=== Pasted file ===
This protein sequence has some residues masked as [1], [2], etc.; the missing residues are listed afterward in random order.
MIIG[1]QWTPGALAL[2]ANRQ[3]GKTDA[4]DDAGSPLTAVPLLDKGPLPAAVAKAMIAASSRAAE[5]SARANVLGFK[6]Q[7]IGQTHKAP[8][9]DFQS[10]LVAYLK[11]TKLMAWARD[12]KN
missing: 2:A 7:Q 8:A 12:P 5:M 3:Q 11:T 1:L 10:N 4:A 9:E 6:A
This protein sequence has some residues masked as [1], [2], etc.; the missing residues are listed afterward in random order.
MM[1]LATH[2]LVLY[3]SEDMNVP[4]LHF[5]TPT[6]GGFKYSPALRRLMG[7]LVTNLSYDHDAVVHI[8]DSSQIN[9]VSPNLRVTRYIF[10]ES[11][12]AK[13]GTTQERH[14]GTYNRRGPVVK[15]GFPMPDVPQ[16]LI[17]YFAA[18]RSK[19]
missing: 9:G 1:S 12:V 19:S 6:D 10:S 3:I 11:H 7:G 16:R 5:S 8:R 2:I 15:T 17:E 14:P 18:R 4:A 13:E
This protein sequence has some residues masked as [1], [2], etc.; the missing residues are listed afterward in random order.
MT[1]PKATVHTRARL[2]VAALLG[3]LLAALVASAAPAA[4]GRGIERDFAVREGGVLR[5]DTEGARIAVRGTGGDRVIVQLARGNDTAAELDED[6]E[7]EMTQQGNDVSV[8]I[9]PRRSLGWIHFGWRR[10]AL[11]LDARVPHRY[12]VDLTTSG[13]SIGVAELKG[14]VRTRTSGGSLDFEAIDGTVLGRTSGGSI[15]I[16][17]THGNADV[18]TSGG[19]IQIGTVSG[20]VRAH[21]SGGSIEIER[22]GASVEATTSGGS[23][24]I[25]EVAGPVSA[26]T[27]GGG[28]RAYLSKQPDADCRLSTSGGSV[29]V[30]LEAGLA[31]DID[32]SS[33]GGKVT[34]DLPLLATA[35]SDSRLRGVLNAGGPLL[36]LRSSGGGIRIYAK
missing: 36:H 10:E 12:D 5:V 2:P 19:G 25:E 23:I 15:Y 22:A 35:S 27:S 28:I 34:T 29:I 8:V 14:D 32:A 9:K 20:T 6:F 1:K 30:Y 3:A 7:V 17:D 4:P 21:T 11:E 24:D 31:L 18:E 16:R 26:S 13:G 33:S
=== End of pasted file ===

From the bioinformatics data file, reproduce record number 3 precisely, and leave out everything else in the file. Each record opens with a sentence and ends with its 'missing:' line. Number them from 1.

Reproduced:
This protein sequence has some residues masked as [1], [2], etc.; the missing residues are listed afterward in random order.
MT[1]PKATVHTRARL[2]VAALLG[3]LLAALVASAAPAA[4]GRGIERDFAVREGGVLR[5]DTEGARIAVRGTGGDRVIVQLARGNDTAAELDED[6]E[7]EMTQQGNDVSV[8]I[9]PRRSLGWIHFGWRR[10]AL[11]LDARVPHRY[12]VDLTTSG[13]SIGVAELKG[14]VRTRTSGGSLDFEAIDGTVLGRTSGGSI[15]I[16][17]THGNADV[18]TSGG[19]IQIGTVSG[20]VRAH[21]SGGSIEIER[22]GASVEATTSGGS[23][24]I[25]EVAGPVSA[26]T[27]GGG[28]RAYLSKQPDADCRLSTSGGSV[29]V[30]LEAGLA[31]DID[32]SS[33]GGKVT[34]DLPLLATA[35]SDSRLRGVLNAGGPLL[36]LRSSGGGIRIYAK
missing: 36:H 10:E 12:D 5:V 2:P 19:G 25:E 23:I 15:Y 22:A 35:S 27:S 28:I 34:T 29:I 8:V 14:D 32:A 9:K 20:T 6:F 1:K 30:Y 3:A 7:V 17:D 4:P 21:T 11:E 24:D 31:L 18:E 16:R 26:S 13:G 33:S